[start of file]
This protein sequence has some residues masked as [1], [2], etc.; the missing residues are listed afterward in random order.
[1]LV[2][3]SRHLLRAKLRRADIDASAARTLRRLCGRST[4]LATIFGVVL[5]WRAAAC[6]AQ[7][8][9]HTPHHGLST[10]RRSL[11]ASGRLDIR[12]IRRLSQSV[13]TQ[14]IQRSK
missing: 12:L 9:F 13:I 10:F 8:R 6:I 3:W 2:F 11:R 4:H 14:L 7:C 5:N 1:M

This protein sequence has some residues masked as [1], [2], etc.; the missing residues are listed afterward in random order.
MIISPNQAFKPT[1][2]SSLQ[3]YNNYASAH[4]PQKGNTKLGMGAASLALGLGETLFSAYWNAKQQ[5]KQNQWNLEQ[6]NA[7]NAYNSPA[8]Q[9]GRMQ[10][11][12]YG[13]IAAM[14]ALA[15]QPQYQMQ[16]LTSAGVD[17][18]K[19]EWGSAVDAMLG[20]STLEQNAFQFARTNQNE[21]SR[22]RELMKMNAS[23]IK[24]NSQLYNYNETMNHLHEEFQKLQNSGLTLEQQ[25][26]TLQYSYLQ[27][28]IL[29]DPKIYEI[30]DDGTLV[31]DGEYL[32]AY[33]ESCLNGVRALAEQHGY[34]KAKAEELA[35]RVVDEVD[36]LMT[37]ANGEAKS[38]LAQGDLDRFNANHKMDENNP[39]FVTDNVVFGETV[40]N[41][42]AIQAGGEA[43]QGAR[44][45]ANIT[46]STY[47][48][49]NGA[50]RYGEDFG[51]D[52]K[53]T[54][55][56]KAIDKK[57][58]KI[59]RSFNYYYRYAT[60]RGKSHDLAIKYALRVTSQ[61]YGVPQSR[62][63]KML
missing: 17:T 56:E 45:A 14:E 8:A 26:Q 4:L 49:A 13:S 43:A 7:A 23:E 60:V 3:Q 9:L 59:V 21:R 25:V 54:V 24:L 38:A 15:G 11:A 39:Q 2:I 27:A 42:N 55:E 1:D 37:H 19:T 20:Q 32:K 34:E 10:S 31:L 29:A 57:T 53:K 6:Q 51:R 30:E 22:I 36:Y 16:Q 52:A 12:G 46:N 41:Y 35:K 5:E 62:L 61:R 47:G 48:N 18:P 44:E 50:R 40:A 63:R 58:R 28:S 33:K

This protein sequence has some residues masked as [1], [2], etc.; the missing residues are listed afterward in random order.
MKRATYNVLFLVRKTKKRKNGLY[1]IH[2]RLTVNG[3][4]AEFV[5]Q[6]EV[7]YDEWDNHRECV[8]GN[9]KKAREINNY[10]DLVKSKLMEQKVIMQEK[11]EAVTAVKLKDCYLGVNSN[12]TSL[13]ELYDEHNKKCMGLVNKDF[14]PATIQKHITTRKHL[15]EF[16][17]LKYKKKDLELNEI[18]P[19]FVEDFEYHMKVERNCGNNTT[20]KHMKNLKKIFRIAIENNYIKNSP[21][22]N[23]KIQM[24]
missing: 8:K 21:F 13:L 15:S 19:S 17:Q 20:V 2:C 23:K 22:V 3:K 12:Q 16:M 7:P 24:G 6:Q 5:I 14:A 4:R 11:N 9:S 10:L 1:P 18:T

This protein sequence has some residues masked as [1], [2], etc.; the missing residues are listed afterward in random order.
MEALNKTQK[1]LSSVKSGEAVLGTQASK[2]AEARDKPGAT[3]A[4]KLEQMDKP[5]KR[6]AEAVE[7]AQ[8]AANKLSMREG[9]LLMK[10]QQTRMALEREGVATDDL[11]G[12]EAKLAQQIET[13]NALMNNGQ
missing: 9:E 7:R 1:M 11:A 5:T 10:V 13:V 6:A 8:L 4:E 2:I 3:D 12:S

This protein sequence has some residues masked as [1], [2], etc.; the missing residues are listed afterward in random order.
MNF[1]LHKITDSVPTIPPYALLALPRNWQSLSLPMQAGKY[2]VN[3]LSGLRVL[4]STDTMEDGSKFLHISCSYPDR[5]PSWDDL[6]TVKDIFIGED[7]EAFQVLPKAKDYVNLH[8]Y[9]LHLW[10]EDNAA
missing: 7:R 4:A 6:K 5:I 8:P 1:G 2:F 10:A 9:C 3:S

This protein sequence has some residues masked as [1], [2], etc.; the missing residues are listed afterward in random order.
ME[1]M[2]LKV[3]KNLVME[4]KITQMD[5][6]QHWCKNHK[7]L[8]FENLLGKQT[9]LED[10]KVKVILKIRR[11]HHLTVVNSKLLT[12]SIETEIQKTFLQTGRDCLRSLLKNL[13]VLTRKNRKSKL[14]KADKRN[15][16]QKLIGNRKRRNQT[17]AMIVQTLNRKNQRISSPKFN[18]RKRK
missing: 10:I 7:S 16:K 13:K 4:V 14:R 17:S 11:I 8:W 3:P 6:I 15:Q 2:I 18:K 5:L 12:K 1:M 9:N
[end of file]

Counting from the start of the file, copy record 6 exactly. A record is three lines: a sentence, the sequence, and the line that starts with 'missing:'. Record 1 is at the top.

This protein sequence has some residues masked as [1], [2], etc.; the missing residues are listed afterward in random order.
ME[1]M[2]LKV[3]KNLVME[4]KITQMD[5][6]QHWCKNHK[7]L[8]FENLLGKQT[9]LED[10]KVKVILKIRR[11]HHLTVVNSKLLT[12]SIETEIQKTFLQTGRDCLRSLLKNL[13]VLTRKNRKSKL[14]KADKRN[15][16]QKLIGNRKRRNQT[17]AMIVQTLNRKNQRISSPKFN[18]RKRK
missing: 10:I 7:S 16:K 13:K 4:V 14:R 17:S 11:I 8:W 3:P 6:I 15:Q 2:I 18:K 5:L 12:K 1:M 9:N